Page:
The Canadian Committee on Womens and Gender History English Language Book Prize
Leslie A. Robertson with Kwagu’? Gixsam Clan, Standing up with Ga’axsta’las: Jane Constance Cook and the Politics of Memory, Church, and Custom (Vancouver: UBC Press, 2012).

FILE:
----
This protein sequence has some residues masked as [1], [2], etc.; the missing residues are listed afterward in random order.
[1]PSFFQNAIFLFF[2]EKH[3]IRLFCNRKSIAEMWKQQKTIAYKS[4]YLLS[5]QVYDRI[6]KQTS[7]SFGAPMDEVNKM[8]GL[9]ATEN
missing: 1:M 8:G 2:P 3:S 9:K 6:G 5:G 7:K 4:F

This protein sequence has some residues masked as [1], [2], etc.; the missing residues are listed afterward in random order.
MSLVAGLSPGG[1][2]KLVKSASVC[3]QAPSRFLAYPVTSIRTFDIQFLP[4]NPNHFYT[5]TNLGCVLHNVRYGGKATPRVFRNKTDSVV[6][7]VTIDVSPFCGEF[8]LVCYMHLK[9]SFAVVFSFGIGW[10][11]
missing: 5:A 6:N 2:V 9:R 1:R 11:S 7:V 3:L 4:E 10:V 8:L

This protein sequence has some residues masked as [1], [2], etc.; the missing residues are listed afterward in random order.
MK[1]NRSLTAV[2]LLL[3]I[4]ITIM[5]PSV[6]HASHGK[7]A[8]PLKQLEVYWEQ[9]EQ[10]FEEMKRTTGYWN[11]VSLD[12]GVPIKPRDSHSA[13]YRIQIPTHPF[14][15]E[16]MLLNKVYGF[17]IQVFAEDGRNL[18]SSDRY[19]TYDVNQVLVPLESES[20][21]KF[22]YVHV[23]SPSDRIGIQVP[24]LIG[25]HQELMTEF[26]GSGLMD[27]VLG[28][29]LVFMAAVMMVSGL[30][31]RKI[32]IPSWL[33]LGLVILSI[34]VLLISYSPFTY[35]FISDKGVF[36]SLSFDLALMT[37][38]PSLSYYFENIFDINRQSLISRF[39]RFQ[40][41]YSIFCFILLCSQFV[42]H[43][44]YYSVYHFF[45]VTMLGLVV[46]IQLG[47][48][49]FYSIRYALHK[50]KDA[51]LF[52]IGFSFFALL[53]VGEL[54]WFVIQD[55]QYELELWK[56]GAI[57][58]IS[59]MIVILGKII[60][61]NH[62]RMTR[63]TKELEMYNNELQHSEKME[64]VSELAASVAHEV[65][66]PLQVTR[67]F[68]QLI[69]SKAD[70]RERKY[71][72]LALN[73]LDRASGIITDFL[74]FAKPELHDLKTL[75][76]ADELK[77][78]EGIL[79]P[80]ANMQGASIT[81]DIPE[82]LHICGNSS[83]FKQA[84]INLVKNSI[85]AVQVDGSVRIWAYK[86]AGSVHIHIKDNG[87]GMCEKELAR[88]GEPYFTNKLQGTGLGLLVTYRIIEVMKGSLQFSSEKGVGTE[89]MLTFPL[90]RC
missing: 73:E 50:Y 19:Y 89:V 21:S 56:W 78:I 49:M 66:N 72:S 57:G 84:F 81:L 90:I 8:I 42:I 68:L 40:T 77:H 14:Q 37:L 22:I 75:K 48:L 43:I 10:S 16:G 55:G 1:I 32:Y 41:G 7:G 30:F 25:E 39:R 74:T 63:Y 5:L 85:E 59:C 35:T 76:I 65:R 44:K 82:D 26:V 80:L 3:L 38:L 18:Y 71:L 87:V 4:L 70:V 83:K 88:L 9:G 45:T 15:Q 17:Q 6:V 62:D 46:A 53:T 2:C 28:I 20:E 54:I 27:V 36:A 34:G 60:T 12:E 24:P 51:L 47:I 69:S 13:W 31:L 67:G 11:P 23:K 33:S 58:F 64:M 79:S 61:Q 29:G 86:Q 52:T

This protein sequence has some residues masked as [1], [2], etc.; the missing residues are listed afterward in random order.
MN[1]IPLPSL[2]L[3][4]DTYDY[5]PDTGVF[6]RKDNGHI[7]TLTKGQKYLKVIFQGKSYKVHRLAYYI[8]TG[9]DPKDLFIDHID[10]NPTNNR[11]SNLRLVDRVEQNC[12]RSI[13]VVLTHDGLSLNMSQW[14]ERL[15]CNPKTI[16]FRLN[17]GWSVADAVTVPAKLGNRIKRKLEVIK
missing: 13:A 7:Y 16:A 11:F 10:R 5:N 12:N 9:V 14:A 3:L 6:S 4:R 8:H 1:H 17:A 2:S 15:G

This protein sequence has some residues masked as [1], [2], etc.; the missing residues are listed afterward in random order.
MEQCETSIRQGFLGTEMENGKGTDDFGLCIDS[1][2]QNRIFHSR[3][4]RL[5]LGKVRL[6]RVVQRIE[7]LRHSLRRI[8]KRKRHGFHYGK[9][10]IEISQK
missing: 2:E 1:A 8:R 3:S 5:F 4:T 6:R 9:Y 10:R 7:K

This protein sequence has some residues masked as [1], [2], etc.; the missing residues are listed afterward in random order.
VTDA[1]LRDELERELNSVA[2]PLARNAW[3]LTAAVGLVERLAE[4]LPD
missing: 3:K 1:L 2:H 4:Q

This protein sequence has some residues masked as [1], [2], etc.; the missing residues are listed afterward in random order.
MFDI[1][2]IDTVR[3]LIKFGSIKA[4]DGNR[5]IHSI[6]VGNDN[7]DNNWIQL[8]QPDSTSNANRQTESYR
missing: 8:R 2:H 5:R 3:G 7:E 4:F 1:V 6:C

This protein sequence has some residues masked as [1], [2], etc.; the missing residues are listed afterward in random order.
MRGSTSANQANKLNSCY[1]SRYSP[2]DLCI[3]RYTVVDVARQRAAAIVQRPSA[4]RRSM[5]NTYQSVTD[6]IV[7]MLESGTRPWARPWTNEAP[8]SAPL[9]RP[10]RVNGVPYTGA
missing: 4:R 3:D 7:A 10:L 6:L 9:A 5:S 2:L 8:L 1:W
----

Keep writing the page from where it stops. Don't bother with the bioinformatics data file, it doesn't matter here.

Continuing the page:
When women’s history emerged as a field in the 1970s, one of its original goals was to reclaim women from the shadows of history. It is fitting that the first CCWH book prize goes to a book that does this and so much more. Ga’axsta’las life story illustrates the vital, multidimensional, and sometimes seemingly contradictory roles that indigenous women played in politics at the community level, as well as in negotiations with the state, in the early twentieth century. Traditional historiographies have misinterpreted her support of the potlatch ban. Standing up with Ga’axsta’las explains how advocacy for women and children, as well as Christianity, informed her criticism of cultural practices that put women in vulnerable positions. The committee was impressed by the interdisciplinary methodology and the range of sources used to reconstruct her life. Robertson and the Kwagu’? Gixsam Clan have set a new standard for politically-engaged collaborative research.